Bill Gardner totals up the length of time necessary to do a pilot study of a health systems intervention (like a new care delivery model or physician payment program), get funding, do a larger-scale study, then publish the results: up to 10 years. Then there's a lag between the publication and the implementation by other healthcare systems. That can take another 10-15 years. Sounds similar to the lag described in the Institute of Medicine's Crossing the Quality Chasm report:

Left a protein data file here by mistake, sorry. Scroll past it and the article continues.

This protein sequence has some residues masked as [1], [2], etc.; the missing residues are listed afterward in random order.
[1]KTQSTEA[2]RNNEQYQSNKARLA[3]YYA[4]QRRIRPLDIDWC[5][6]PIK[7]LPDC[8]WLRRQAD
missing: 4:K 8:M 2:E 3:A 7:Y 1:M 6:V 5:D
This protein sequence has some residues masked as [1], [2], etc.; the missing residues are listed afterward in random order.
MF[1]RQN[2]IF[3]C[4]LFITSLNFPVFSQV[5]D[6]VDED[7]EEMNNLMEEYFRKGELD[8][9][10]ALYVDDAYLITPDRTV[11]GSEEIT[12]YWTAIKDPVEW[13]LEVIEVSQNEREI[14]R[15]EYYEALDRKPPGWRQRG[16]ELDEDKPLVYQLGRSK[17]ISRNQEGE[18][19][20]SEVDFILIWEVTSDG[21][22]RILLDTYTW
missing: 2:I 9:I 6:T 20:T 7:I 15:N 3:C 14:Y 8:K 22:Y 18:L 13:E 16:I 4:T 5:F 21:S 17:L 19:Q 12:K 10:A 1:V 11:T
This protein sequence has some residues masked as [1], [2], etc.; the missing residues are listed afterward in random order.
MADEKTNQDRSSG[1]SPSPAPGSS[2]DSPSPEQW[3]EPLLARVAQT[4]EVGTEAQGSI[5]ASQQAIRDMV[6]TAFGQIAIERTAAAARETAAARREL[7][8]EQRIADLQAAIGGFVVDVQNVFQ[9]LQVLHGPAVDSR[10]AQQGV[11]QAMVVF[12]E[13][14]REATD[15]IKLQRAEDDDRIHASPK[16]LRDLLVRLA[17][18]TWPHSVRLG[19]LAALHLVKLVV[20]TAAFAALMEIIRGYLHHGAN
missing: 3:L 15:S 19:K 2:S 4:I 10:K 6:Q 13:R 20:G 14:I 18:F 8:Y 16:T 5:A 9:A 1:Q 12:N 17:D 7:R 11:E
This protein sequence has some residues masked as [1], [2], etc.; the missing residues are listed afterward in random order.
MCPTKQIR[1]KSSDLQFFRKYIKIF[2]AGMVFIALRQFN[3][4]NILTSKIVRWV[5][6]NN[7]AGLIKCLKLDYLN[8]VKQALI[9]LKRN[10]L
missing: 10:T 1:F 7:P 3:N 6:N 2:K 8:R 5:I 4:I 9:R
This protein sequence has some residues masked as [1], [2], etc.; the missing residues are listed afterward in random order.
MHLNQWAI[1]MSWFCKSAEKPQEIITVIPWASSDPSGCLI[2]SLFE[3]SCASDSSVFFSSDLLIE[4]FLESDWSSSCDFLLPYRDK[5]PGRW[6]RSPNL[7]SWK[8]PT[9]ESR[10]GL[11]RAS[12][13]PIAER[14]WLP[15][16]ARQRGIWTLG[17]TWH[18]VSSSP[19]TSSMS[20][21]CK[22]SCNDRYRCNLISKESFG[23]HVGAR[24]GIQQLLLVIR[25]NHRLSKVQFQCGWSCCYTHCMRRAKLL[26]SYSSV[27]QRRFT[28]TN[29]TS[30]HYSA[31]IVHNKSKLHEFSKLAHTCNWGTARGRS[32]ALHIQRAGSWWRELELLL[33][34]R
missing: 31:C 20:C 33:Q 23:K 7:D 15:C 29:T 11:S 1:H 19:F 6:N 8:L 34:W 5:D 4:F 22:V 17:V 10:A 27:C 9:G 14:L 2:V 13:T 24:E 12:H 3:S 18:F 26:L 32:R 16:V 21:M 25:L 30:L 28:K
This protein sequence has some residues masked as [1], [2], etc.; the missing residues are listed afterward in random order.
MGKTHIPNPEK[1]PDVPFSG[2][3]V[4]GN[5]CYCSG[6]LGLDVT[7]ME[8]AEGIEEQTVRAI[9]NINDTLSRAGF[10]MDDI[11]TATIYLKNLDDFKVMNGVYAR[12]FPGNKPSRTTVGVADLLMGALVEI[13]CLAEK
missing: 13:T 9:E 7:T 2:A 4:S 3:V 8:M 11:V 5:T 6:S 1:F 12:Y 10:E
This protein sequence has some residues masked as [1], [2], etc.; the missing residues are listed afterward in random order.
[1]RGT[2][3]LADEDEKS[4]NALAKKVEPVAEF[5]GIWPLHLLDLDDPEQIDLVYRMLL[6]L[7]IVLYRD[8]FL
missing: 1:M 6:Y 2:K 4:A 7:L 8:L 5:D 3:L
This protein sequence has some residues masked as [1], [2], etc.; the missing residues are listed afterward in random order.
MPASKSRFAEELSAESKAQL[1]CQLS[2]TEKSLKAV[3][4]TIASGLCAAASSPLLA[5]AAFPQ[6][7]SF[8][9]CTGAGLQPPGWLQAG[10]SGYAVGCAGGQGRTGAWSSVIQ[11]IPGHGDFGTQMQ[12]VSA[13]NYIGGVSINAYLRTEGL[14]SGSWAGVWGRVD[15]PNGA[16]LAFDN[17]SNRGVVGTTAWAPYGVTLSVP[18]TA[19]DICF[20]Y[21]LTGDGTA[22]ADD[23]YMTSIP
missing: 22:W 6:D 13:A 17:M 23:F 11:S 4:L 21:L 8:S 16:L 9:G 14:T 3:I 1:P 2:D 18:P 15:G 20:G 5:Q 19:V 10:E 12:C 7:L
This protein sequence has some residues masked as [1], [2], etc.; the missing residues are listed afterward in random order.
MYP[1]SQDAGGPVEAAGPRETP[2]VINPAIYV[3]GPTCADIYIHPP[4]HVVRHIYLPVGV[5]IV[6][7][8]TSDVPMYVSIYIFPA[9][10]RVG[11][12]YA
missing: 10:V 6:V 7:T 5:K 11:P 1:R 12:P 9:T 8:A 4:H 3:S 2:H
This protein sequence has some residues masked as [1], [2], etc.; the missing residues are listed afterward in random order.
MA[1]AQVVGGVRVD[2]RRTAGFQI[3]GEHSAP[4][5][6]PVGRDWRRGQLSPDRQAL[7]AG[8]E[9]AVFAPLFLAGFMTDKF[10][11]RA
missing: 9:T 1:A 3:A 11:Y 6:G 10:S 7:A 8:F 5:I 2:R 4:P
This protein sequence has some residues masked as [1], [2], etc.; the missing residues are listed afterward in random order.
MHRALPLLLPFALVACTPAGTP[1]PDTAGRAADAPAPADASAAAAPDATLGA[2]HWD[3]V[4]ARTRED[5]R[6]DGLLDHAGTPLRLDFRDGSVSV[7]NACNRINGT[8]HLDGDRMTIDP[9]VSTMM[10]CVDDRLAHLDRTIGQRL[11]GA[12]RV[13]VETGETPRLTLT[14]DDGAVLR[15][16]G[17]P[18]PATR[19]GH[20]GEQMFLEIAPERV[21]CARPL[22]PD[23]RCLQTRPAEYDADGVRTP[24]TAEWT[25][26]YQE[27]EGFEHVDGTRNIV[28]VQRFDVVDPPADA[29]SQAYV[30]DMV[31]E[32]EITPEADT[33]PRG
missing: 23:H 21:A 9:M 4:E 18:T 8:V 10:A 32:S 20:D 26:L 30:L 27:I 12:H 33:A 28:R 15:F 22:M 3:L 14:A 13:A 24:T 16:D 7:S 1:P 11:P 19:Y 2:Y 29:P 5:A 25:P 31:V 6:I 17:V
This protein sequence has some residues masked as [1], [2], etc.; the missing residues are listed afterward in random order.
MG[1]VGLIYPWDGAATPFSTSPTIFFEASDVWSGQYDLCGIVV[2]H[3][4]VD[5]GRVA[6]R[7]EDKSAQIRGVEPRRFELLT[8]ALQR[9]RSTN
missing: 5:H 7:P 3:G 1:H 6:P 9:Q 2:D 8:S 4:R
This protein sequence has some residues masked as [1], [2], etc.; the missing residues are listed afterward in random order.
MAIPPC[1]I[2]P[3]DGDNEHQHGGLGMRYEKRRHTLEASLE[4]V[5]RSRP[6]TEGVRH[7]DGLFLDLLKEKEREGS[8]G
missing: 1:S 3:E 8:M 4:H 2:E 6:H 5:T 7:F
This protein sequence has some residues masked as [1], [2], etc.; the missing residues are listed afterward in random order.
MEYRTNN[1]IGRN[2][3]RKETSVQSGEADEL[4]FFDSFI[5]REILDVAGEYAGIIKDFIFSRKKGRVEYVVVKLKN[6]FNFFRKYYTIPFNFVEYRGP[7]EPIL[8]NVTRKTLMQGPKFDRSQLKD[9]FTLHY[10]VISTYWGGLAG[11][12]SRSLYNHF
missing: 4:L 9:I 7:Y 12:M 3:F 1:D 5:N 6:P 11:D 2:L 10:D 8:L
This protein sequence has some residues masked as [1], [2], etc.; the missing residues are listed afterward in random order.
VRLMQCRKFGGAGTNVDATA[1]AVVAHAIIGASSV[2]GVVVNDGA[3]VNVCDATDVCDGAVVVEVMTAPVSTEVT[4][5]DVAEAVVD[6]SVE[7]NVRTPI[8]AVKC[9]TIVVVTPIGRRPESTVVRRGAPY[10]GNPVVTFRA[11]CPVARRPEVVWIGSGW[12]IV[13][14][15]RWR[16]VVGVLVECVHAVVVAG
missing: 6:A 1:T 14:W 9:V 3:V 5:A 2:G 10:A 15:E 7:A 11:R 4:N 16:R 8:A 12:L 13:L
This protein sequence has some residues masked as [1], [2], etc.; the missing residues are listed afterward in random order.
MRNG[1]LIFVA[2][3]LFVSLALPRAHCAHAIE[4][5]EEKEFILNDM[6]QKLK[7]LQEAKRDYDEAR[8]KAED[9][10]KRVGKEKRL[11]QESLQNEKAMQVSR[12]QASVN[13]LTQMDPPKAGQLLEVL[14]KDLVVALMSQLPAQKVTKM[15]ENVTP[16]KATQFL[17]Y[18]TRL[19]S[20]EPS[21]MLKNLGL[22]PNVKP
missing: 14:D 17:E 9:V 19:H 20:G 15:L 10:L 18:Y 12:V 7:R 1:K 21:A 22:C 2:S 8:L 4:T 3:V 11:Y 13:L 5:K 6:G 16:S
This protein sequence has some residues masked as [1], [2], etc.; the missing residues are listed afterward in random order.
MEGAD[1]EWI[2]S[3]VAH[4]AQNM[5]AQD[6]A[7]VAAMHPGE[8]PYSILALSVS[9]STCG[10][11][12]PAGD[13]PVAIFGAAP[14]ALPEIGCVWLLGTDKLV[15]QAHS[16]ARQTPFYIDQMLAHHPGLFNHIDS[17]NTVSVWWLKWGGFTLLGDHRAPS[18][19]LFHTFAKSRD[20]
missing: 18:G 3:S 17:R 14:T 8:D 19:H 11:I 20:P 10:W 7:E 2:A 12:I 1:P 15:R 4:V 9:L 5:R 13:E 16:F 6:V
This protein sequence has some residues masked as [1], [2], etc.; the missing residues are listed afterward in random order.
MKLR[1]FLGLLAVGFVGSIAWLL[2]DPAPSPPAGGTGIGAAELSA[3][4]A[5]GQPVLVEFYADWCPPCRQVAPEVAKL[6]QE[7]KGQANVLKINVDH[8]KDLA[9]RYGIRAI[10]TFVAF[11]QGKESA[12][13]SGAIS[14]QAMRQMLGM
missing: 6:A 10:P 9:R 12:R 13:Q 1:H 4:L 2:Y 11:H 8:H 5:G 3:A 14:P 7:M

It now takes an average of 17 years for new knowledge generated by randomized controlled trails to be incorporated into practice, and even then application is highly uneven.The lag between the introduction of a new technology or system and its widespread adoption is of great interest to me. Much of the research I've read is either coming at it from a diffusion of innovations perspective or an evidence-based medicine approach. This whole area is touchy for some doctors, and given that a third of US doctors are over 65 and older doctors tend to be slower to adopt new things, I think we need more levers to move clinicians to adopt better practices. And if that means putting them all on salary, I'd be okay with that.